Sleep and the Brain: Why You Shouldn’t Skimp on Your Zzzs

This article is an excerpt from the Shortform book guide to "Keep Sharp" by Sanjay Gupta. Shortform has the world's best summaries and analyses of books you should be reading.

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What happens in your brain when you sleep? Conversely, what happens in your brain when you don’t sleep?

Chronic inadequate sleep leads to a higher risk of many health issues, including dementia and cognitive decline. Extensive research on the effects of sleep shows that sleep is more than just the body’s chance to relax: It’s a vital phase of neural activity and regeneration.

Here’s a look at sleep and the brain.

Our Brains During Sleep

Gupta claims that our brains perform billions of molecular tasks while we sleep. Because of this, sleep keeps us sharp, creative, and able to process information. Sleep keeps our brains healthy in three key ways, says Gupta: 

1. Sleep controls our hormonal cycles: Our circadian rhythms revolve around our sleeping habits, and these rhythms dictate our hormonal patterns. These hormonal patterns help regulate our appetites, stress levels, and cellular recovery. People who don’t get enough sleep on a regular basis are likely to have issues with their metabolism and stress levels—and thus, their brain’s function.

(Shortform note: Sleep also appears to reduce stress by mitigating the stress from our daily lives. Research indicates that during REM sleep, our stress neurochemicals weaken while the brain processes emotional experiences. This suggests that this dream stage of sleep acts as a sort of therapy, potentially taking the edges off difficult experiences of the day. This insight may also explain why people with post-traumatic stress disorder (PTSD) have a difficult time with flashbacks: They often have disrupted sleep patterns, so they aren’t effectively removing the emotional impact of their memories during sleep.)

2. Sleep helps us encode memories and process information: A recent theory suggests that our brains consolidate our memories during sleep. Essentially, while we sleep, our brains move information from our short-term to our long-term memory. Furthermore, when we don’t sleep enough, our brains lose the ability to process information at all. In other words, not only do we struggle to remember things later on, but we also struggle to even take in the information in the first place.

(Shortform note: In Why We Sleep, Matthew Walker explains that during sleep, our brains move information from the hippocampus to the cortex. This not only transfers memories from the short to the long term but also clears out short-term memories that are deemed unnecessary. In other words, sleep helps you remember things and make room for new information.)

3. Sleep helps our brain’s cleansing process: Recent studies show that our brains remove excess waste through something called the glymphatic system. When we sleep, this system greatly increases its output. Sleep helps get rid of the waste from our metabolic system, which includes the amyloid plaques that have been linked to dementia.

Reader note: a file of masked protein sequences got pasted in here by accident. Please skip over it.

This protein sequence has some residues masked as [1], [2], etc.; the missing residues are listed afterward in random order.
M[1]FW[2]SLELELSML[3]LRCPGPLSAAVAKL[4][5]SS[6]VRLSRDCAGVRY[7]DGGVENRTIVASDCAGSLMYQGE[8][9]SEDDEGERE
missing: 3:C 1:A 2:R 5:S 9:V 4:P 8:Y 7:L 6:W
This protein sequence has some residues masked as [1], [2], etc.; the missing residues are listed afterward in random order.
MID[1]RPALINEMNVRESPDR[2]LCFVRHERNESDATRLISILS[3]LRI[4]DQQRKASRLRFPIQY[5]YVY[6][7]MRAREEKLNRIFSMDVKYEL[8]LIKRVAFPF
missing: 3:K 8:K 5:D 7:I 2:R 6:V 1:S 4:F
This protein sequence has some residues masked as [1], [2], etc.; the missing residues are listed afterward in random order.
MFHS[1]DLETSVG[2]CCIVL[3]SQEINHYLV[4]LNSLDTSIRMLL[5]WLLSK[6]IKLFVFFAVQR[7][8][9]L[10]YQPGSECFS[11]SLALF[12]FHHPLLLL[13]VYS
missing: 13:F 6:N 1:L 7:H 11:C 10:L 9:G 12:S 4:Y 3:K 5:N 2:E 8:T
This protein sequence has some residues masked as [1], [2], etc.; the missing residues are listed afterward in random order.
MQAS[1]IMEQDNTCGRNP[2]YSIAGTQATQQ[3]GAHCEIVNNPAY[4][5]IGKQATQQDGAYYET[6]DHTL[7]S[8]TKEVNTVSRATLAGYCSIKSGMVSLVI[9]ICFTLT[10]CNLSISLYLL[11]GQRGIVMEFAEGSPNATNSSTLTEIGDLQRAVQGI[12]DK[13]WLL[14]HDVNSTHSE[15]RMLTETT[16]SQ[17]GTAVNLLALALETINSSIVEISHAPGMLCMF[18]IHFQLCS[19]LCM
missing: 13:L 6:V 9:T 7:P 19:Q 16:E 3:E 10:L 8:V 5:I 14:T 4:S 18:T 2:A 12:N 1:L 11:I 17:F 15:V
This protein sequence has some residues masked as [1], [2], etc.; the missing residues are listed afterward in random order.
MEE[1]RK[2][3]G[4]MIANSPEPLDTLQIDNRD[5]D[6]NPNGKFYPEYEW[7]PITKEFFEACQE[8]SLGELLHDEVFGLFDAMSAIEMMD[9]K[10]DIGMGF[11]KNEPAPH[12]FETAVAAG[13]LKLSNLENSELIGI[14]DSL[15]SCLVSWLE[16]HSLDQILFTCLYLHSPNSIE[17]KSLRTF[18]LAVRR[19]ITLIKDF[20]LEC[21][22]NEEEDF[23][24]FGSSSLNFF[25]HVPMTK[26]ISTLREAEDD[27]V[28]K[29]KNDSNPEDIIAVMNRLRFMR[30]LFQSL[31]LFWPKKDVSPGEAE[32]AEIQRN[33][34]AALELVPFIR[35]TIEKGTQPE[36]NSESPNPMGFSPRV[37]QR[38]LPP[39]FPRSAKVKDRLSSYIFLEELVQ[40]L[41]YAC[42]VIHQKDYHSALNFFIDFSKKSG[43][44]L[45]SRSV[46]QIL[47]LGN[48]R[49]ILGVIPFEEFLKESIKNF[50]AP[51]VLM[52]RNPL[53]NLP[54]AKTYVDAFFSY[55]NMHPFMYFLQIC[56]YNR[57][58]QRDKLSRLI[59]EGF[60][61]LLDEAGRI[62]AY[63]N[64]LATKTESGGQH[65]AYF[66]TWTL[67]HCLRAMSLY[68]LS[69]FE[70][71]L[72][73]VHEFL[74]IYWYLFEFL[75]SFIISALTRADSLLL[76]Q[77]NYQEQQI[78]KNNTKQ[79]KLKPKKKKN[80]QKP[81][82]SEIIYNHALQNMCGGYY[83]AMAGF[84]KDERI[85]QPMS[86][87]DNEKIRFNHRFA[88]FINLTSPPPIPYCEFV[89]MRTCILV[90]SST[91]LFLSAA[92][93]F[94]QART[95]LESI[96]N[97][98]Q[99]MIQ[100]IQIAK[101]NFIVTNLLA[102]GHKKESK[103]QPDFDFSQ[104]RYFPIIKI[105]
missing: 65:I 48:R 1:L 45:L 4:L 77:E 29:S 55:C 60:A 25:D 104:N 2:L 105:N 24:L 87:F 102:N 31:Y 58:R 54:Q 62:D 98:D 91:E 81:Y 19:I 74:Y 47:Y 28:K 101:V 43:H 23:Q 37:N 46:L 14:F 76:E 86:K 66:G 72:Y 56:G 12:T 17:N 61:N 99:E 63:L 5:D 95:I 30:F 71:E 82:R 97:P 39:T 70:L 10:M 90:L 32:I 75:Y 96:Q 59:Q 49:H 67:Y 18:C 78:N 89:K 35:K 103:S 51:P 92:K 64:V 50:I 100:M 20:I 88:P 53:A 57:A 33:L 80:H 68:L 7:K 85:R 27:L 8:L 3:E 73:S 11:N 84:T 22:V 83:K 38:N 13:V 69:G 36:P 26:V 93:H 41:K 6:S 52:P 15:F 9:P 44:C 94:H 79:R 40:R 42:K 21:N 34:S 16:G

(Shortform note: The glymphatic system was first discovered in 2012, and some researchers suggest the biological need for sleep across most of the animal world may be because of our need to remove neurotoxic waste. Also, recent research has linked sleep position to changes in the glymphatic system. Patients with dementia were found to spend a much longer time sleeping in the supine position (face up). For most efficient glymphatic transport, sleeping on your side is recommended.)

Tips for Better Sleep

In discussing sleep and the brain, Gupta provides some easy-to-follow advice on getting more consistent and better quality rest:

Stay on schedule: Irregular sleep patterns are harmful to your health. Try to get up and go to sleep at roughly the same time every day. It can also help to establish bedtime rituals in which you take time to unwind and do something you find relaxing.

Pay attention to diet: What you eat and drink can affect your sleep. Caffeine after 2 p.m. can make it harder to fall asleep. Too much water before bed can cause you to wake up in the night to use the bathroom. Late meals and alcohol use can also disturb normal sleep cycles.

Keep your room dark at bedtime: Most forms of light, including sunlight and artificial light from lightbulbs or electronic devices, contain blue wavelengths. These wavelengths suppress melatonin, the hormone that makes you sleepy, and stimulate other areas of the brain that keep you alert. 

Sleep and the Brain: Why You Shouldn’t Skimp on Your Zzzs

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  • The steps you can take to prevent cognitive decline such as Alzheimer’s
  • How to keep your brain strong and resilient throughout your life
  • Foods to eat and avoid to maintain brain health

Darya Sinusoid

Darya’s love for reading started with fantasy novels (The LOTR trilogy is still her all-time-favorite). Growing up, however, she found herself transitioning to non-fiction, psychological, and self-help books. She has a degree in Psychology and a deep passion for the subject. She likes reading research-informed books that distill the workings of the human brain/mind/consciousness and thinking of ways to apply the insights to her own life. Some of her favorites include Thinking, Fast and Slow, How We Decide, and The Wisdom of the Enneagram.

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